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Are firms in clusters really more innovative?

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  • Catherine Beaudry
  • Stefano Breschi

Abstract

This paper examines empirically whether firms located in strong industrial clusters are more innovative than firms located outside these regions. The study performs a firm-level analysis for two countries: Italy and the United Kingdom. European patent data for the period 1990-98 are used as indicator of firms' innovative activity, and are related to employment in the region where the firms are located, and other cluster-specific and firm-specific variables. The main result of the paper is that clustering alone is not conducive to higher innovative performance. Whereas location in a cluster densely populated by other innovative firms positively affects the likelihood of innovating, quite strong disadvantages seem to arise from the presence of non-innovative firms in a firm's own industrial sector. Regarding the impact of other industrial sectors, preliminary results seem to indicate, in the case of Italy, that a strong presence of firms in other related industries spurs innovative performance.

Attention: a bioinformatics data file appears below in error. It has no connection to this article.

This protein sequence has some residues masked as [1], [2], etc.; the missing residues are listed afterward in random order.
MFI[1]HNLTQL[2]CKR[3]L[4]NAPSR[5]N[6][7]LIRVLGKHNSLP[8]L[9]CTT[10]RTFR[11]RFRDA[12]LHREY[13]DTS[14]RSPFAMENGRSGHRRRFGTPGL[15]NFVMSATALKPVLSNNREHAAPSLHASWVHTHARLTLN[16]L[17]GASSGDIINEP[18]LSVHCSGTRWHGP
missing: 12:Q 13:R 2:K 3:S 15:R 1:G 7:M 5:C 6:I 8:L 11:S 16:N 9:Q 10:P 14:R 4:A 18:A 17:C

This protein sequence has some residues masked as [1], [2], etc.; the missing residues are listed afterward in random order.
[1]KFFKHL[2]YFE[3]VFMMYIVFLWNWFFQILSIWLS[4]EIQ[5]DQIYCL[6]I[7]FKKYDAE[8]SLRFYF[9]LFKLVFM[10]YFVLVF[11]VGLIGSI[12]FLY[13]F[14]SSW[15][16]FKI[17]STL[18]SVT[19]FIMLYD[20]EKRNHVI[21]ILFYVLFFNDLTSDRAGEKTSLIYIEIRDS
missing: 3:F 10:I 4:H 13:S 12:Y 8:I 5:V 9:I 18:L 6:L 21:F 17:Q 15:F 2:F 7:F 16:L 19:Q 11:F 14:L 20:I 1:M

Suggested Citation

  • Catherine Beaudry & Stefano Breschi, 2003. "Are firms in clusters really more innovative?," Economics of Innovation and New Technology, Taylor & Francis Journals, vol. 12(4), pages 325-342.
  • Handle: RePEc:taf:ecinnt:v:12:y:2003:i:4:p:325-342
    DOI: 10.1080/10438590290020197
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